A pregnant woman in Montgomery, AL was detained overnight in a prison known to have coronavirus cases after being arrested for failing to show up for court hearings on traffic-related violations in addition to other related charges.
Diamond Davis was released late the next day after a judge, via teleconference, assigned her a new court date to discuss a plan to repay the fines she owes. Reform advocates told the New York Times that Davis’ case is part of a vicious cycle to target the disadvantaged, but she is also among a number of pregnant women who have been put at a greater risk of contracting COVID-19 because of non-violent charges by a prison system being accused of not doing enough to protect those it incarcerates.
Davis was pulled over for driving a car with expired, temporary license plates. When the officers stopped her, they realized she was driving without a license or car insurance and that she owed fines to the court. She was taken to Montgomery City Jail where Davis claims, she was denied her request for a mask and gloves and there was no hot water for hand washing. According to Davis, one of the two women she shared a cell with was coughing.
After Davis was released, police reported five positive coronavirus cases at Montgomery City Jail among federal incarcerated people, who are reportedly held separately from those incarcerated by the city such as Davis. Five cases were also reported among nurses and correctional officers. Since then, the number of positive cases has risen to 21, according to confirmation from Montgomery’s director of public information, Michael Briddell.
Davis’ story is one of a few chronicling the experiences of pregnant women in incarceration during the coronavirus. In April, New York State Governor Andrew Cuomo announced that the state’s Department of Corrections and Community Supervision would release some pregnant and postpartum women who are within six months of completing their sentences, provided they have not committed a violent felony or sexual offense.
This announcement was criticized for its criteria being too stringent to have any meaningful impact since most pregnant women are imprisoned when they are already pregnant and average prison sentences are much longer than six months. Lawyers at The Legal Aid Society wrote a letter to DOCCS’ acting commissioner Anthony Annucci in late April demanding that 10 pregnant women be released from Bedford Hills Correctional Facility. Six of the 10 women are still there, reports NY Daily News.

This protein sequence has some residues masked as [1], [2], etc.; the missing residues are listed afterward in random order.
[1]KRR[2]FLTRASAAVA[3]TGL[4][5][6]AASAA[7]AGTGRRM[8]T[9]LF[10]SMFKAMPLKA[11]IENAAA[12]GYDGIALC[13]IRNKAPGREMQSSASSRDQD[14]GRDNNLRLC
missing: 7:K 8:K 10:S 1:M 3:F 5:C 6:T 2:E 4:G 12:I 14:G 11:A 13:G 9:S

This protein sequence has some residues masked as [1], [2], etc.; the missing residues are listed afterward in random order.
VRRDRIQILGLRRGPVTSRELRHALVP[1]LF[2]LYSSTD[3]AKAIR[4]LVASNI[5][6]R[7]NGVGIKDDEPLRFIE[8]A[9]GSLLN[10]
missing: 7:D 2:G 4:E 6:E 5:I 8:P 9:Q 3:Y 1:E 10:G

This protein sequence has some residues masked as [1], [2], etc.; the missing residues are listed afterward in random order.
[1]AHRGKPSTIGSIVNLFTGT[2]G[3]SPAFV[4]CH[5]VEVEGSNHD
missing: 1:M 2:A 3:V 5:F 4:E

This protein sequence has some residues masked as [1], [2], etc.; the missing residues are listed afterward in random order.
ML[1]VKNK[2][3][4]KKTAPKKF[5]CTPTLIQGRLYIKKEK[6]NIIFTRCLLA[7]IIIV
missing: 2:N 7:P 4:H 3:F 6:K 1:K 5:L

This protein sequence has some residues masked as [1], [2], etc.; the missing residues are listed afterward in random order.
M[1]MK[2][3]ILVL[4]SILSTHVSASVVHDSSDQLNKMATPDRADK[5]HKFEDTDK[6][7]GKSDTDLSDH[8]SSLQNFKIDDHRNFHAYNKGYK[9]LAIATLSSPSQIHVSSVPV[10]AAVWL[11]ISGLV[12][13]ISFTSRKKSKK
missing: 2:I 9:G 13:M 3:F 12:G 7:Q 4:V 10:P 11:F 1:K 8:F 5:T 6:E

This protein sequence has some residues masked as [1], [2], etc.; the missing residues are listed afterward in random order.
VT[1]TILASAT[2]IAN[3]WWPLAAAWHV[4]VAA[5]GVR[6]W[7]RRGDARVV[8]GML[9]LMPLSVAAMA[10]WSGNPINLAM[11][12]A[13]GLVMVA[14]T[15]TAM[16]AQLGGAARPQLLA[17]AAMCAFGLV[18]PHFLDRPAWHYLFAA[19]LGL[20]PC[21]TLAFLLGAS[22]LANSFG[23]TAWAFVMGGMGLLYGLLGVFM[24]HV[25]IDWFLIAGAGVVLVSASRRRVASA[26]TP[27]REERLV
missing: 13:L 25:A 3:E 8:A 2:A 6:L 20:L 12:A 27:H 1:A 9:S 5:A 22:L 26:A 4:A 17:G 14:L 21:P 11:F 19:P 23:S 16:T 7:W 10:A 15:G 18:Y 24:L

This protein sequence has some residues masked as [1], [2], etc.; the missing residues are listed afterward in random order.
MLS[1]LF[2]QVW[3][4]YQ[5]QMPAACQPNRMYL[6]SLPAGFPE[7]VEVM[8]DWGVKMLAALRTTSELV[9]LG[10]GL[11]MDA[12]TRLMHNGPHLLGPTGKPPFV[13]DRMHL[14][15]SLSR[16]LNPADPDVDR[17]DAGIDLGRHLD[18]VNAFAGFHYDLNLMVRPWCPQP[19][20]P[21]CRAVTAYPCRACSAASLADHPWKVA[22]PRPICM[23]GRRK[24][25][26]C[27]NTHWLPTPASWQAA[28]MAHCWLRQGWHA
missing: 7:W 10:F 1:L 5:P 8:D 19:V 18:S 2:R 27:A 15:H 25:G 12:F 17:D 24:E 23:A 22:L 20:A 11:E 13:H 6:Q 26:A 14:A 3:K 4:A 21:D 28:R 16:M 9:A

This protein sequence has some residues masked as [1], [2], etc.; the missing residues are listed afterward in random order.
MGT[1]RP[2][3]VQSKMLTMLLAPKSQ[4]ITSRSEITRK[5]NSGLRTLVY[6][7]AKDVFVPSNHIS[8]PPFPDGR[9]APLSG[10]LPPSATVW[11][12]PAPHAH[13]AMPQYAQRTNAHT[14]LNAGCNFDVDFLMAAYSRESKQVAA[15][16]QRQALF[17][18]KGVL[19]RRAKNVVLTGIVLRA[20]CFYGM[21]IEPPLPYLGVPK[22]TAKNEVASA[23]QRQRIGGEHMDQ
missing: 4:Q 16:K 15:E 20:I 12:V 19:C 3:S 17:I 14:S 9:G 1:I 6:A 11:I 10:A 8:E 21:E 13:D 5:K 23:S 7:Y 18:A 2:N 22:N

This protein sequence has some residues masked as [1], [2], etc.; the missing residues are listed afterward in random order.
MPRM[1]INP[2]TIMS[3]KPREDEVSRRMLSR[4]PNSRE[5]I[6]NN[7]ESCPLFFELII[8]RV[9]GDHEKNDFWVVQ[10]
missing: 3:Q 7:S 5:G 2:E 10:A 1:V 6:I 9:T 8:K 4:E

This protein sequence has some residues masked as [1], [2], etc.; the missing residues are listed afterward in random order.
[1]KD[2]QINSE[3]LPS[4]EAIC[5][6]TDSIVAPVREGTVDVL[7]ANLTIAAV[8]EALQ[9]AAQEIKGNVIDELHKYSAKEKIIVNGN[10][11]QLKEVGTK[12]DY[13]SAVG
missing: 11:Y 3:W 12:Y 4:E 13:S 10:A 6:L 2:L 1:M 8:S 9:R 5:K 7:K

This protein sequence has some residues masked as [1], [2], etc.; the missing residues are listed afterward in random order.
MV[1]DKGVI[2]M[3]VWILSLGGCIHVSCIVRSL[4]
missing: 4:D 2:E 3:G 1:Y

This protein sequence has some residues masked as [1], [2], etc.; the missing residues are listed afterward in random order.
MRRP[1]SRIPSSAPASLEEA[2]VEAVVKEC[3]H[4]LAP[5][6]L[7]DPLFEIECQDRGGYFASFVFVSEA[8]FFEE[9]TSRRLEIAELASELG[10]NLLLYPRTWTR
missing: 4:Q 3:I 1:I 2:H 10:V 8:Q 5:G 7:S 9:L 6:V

In other states, a pregnant women — particularly women of color — were subjected to similar circumstances. On April 28, Andra Circle Bear died in prison in Fort Worth, TX after giving birth on a ventilator one month earlier. Bear, a Native American woman, had received a two-year sentence on a minor, non-violent drug charge in January.
The New York Times reports that there is a direct link between Bear’s incarceration and her preventable death. The prosecutor could have declined to pursue the offense, the nature of which is rarely prosecuted. The judge could have suspended her sentence and allowed her to serve time after giving birth or after the coronavirus subsided. The Bureau of Prisons could have granted her permission to be confined at home. Bear could have also been granted compassionate release.
“Jails are disproportionately putting Black women — and the entire country — at even further risk of coronavirus and complicated outcomes by keeping them in cages where they are often in close proximity with one another and have to engage in unavoidable interactions with jail staff who may be infected with the virus,” writer and activist Philip V. McHarris wrote in an op-ed.
According to data shared by the National Association for the Advancement of Colored People, black women are incarcerated at twice the rate of white women. Additionally, if people of color were incarcerated at the same rates as white people, jail populations would decline by almost 40%.
Roughly 9,500 expecting mothers are held in prisons and jails across the country. Outside of an historic public health crisis, that number would be shocking; however, in light of the coronavirus pandemic, the figure becomes unconscionable.
With overcrowding and unsanitary conditions posing an almost insurmountable barrier to social distancing and preventative hygienic measures, America’s jails and prisons become unfettered breeding grounds for COVID-19. Not to mention the severe lack of testing. Of the roughly 153,000 people being held in federal custody, the Bureau of Prisons reports testing only 2,700, reports the New York Times. Of the small number of people tested, approximately 70 percent have tested positive.